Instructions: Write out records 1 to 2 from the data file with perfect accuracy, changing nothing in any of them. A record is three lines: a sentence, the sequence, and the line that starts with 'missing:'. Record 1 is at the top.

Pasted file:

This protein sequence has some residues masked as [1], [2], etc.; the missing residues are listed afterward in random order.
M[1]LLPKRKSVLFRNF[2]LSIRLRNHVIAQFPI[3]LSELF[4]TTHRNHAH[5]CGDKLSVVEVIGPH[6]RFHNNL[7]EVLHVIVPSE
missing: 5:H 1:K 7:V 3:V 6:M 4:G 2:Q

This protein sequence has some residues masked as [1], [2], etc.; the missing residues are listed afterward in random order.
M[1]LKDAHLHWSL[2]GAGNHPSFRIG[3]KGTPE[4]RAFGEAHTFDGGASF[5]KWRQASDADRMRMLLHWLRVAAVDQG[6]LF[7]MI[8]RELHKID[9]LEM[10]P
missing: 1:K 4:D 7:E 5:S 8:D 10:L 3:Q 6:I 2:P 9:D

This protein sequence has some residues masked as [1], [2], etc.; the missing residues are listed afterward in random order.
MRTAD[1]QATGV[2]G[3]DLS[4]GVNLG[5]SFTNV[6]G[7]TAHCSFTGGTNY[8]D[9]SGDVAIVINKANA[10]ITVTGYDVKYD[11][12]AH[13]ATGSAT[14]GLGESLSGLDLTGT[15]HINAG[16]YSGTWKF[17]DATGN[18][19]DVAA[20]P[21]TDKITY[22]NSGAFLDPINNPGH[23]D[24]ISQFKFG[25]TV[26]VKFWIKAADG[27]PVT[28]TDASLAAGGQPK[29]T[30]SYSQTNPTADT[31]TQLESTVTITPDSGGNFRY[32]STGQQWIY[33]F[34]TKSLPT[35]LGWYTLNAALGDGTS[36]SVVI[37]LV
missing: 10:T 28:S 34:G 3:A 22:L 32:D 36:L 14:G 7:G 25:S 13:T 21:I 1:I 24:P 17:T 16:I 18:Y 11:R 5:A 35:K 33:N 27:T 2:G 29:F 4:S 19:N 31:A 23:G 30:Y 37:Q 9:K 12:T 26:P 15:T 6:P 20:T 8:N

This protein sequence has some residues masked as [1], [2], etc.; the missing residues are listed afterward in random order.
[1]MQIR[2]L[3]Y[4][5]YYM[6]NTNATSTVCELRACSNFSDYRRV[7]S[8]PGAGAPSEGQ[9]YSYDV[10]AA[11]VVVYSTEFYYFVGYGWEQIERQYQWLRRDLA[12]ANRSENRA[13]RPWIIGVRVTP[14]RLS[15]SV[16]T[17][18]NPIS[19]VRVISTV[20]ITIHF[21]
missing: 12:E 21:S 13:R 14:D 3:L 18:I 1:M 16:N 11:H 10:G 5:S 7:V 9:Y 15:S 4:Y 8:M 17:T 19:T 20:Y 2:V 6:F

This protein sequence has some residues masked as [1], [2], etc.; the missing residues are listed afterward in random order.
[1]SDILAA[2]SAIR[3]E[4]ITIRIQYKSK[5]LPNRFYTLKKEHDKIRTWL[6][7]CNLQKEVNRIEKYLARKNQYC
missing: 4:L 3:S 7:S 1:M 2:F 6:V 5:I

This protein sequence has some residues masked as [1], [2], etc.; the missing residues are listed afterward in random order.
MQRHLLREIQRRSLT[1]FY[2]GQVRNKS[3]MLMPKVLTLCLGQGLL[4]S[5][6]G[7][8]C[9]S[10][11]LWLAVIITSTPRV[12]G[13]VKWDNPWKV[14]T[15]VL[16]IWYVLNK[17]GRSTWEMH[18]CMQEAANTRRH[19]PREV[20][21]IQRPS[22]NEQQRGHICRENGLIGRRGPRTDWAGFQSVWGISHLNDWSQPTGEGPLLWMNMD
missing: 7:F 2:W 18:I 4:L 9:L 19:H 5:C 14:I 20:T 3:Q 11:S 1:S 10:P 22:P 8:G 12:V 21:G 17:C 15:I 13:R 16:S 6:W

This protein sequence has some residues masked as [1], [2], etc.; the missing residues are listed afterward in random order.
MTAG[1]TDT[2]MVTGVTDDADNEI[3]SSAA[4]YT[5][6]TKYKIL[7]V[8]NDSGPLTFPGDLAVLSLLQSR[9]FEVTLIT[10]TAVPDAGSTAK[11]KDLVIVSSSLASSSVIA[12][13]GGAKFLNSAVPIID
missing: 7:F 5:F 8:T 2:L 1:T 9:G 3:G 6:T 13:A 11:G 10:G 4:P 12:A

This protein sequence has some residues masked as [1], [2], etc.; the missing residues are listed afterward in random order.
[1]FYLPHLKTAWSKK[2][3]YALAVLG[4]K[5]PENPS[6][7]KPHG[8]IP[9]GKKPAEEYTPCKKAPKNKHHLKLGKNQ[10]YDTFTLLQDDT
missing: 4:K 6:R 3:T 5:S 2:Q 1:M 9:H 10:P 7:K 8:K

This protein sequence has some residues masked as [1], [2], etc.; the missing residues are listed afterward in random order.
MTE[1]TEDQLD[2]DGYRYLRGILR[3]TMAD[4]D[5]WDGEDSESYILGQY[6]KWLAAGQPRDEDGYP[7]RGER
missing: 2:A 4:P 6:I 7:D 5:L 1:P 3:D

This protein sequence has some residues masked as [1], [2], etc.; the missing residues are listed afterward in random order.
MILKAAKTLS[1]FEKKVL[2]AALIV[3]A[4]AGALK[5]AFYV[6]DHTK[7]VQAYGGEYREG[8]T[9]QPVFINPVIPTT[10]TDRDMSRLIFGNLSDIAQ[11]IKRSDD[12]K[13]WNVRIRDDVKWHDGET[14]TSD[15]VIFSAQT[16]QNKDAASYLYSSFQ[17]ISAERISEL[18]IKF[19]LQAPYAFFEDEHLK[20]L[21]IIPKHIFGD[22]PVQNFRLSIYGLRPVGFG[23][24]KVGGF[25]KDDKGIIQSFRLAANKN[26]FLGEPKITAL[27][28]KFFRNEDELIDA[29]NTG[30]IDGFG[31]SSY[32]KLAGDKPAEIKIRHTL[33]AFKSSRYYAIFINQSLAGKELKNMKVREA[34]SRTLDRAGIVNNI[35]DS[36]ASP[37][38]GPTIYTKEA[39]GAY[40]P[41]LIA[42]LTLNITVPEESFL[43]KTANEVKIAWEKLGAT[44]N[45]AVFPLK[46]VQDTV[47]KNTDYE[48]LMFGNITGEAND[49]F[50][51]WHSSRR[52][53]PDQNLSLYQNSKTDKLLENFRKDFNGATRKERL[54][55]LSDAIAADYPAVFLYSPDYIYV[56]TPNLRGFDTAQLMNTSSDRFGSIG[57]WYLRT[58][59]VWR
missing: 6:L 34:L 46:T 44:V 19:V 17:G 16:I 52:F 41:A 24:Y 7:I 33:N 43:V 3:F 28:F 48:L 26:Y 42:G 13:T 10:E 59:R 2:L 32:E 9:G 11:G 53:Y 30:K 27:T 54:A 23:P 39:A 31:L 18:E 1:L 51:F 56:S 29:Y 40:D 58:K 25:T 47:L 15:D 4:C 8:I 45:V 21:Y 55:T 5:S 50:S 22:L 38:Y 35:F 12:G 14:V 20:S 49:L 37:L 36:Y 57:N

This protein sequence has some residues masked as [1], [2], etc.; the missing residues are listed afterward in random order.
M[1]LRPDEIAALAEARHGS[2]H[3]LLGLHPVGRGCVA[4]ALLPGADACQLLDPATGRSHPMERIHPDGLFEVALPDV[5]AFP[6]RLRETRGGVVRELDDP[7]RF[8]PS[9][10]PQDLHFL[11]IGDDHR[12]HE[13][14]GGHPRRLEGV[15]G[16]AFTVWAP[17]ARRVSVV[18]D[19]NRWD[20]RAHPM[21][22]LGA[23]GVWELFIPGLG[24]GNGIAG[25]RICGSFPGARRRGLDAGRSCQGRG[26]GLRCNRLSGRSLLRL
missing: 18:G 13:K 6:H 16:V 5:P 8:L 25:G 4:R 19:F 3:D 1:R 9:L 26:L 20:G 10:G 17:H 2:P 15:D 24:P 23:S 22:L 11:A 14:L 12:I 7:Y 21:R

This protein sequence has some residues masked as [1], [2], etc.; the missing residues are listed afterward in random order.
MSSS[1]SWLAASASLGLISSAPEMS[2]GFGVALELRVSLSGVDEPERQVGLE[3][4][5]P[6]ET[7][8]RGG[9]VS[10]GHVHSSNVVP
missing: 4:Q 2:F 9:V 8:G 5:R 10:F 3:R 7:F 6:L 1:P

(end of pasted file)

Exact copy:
This protein sequence has some residues masked as [1], [2], etc.; the missing residues are listed afterward in random order.
M[1]LLPKRKSVLFRNF[2]LSIRLRNHVIAQFPI[3]LSELF[4]TTHRNHAH[5]CGDKLSVVEVIGPH[6]RFHNNL[7]EVLHVIVPSE
missing: 5:H 1:K 7:V 3:V 6:M 4:G 2:Q

This protein sequence has some residues masked as [1], [2], etc.; the missing residues are listed afterward in random order.
M[1]LKDAHLHWSL[2]GAGNHPSFRIG[3]KGTPE[4]RAFGEAHTFDGGASF[5]KWRQASDADRMRMLLHWLRVAAVDQG[6]LF[7]MI[8]RELHKID[9]LEM[10]P
missing: 1:K 4:D 7:E 5:S 8:D 10:L 3:Q 6:I 2:P 9:D